13 Nov 2022 · 8.00 am

Olga Rosenblum: Individuals, Not Politicians: Soviet Dissidents in Search of (Political) Contacts in the Mid-1970s

Venue: The Palmer House Hilton, 17 E Monroe St, Chicago, IL 60603, USA
Research project(s): Soviet Dissidence and the Public

Lecture in the panel The Precarious Lives of Late Soviet Inakomyslie as part of the 2022 ASEEES Convention in Chicago, 10–13 Nov 2022

In the 1960s, only a few dissidents established contacts with the West, such as Andrei Amalrik, Pavel Litvinov, Viktor Krasin, while others did not consider it a necessary component of their activities. By the middle of the 1970s, this situation had changed. In September 1973, international attention was locked on the Soviet dissidents due to the press conference of Petr Yakir and Victor Krasin and the persecution of Andrey Sakharov and Alexander Solzhenitsyn. Other factors in this internationalization of Soviet dissent were also the emigration of many dissidents, the Helsinki Accords and creation of the Moscow Helsinki group, and the first International Sakharov hearings held in Copenhagen. This paper examines the letters addressed by Andrei Sakharov and Lev Kopelev to Jimmy Carter and Willy Brandt in 1976–1977 and focuses on their authors’ efforts to get help for political prisoners without getting openly involved in political activities. We will discuss the opposition of humanitarian and political activities as well as the authors’ explicit and implicit reasons for asking for help.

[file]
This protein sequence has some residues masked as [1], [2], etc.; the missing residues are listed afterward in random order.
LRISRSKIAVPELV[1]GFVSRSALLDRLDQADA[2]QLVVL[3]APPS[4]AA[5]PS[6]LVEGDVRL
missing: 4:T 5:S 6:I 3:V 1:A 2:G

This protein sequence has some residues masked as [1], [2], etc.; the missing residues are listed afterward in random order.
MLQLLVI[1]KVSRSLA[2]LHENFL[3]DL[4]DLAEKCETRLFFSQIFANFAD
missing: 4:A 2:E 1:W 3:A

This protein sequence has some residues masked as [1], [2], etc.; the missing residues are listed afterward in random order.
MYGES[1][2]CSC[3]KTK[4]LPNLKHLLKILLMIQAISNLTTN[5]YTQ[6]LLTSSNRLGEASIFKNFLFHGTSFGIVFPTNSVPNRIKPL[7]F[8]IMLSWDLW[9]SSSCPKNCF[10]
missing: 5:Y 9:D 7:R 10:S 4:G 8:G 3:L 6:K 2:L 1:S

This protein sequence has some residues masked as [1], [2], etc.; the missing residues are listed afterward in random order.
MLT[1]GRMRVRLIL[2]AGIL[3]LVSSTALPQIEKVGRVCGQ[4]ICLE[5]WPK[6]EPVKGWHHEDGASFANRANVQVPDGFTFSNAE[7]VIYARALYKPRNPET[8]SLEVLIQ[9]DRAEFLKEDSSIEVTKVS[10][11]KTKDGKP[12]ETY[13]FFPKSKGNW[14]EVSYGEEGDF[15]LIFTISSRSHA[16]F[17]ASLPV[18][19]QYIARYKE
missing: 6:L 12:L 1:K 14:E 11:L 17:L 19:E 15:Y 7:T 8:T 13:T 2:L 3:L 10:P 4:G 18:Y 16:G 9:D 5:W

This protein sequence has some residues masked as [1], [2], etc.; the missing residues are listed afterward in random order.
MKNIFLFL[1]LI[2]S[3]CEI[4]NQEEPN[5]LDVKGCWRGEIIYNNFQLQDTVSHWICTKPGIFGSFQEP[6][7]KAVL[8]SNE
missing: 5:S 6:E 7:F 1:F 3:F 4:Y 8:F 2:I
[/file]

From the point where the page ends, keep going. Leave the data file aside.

Literary scholar Olga Rosenblum is a research fellow with the project Soviet Dissidence and the Public during De- and Re-Stalinization, funded by the ZfL and the Leibniz Association’s Matching Support Fund for Researchers at Risk in the Ukraine War.